Hide Me Among the Graves by Tim Powers (review)
If this was a television period drama series (which it damn well should be – it pisses all over Downton Abbey and its ilk), Season 1 (13 episodes) would have been based on Powers’ earlier book The Stress of Her Regard (1989), which was a brilliant re-imagination of the lives of romantic poets, revealing that their bizarre behaviours and the odd events of their lives resulted from being beset by vampires (nephilim).
This is how I always read Powers, nowadays. I am watching the TV series in my head and loving every moment, every cliff-hanging episode closer. I don’t want to see movie versions of his books, because a movie version will always be a loose and probably useless adaptation (in the way that On Stranger Tides was defiled by the Pirates of the Caribbean franchise). No, I want to see a good, long-running TV series, to give the characters time to develop and the extraordinary events (which always fit into real world history as snugly as a pair of tight Victorian breeches) to unfold – and amaze the audience.
Powers has been blowing my mind for a long time now, and Declare is still my Desert Island book (and what a series that would make!), and he did vampires-and-poets long before Twiglet and Vamp Diaries and True Blood, long before Pride and Prejudice had zombies. The Stress of Her Regard is a superb read (if you can get hold of a copy), and Hide Me Among the Graves is its worthy sequel.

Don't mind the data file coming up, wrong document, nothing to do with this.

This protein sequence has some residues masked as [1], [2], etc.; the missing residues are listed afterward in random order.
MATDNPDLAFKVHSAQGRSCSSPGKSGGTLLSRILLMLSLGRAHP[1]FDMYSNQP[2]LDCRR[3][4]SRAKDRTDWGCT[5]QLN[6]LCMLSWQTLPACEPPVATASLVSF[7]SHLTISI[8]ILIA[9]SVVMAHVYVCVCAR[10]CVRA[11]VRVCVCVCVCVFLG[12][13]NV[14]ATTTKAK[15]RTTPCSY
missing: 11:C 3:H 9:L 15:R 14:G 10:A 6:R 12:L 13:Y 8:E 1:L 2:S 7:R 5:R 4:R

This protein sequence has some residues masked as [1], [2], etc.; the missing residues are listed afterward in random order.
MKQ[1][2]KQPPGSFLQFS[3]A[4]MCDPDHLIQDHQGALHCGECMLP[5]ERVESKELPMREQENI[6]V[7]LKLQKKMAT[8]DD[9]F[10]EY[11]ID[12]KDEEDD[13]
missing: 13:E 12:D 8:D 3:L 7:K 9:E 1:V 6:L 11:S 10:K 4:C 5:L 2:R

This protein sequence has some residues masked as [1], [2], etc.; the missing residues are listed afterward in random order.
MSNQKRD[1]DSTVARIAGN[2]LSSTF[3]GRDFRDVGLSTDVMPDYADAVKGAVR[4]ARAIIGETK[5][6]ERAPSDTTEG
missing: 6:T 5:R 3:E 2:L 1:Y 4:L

(Though I don’t think you have to have read the first book first, it’s not that kind of a sequel, thank goodness.)
So we’ve moved on from the Romantic poets, and we find ourselves among the Pre-Raphaelite Brotherhood, in a Victorian London replete with costermongers, mudlarks, street sweepers, hansom cabs, oranges and lemons, and the bells of St. Clements. And vampires.
Poets and Vampires, Season 2, sees some familiar names meet up with some familiar fictional characters. Byron’s friends John Polidori (author of the original vampire tale and inspiration for Bram Stoker) and Edward John Trelawney, are involved with veterinarian John Crawford, the son of Dr Michael Crawford, who was the hapless protagonist of Powers’ 1989 novel.
Episode One introduces us to Christina Rosetti and her brothers and sister, who are the nieces and nephews of the late Polidori, who is not as dead as he might be. Rosetti (who would go on to write the mysterious “Goblin Market”) inadvertently revives the dormant Polidori and brings trouble into the life of John Crawford, who has been told enough about the nephilim to act instinctively – whether this means throwing crushed garlic around or jumping into the Thames with a prostitute who happened to be passing. In Episode Two, we meet Trelawney, survivor of many adventures with his friend Byron – married many times, and now consorting around London with his mysterious mistress “Miss B”. Later on, we encounter, as well as Dante Gabriel, William, and Maria Rosetti, their friend Algernon Swinburne – another poet inspired and helped by the nephilim.
And this is where you scurry to Wikipedia to find out how much of this is true.
The answer? All of it! Probably.
- Christina Rossetti’s ‘Goblin Market ‘ (cultureandanarchy.wordpress.com)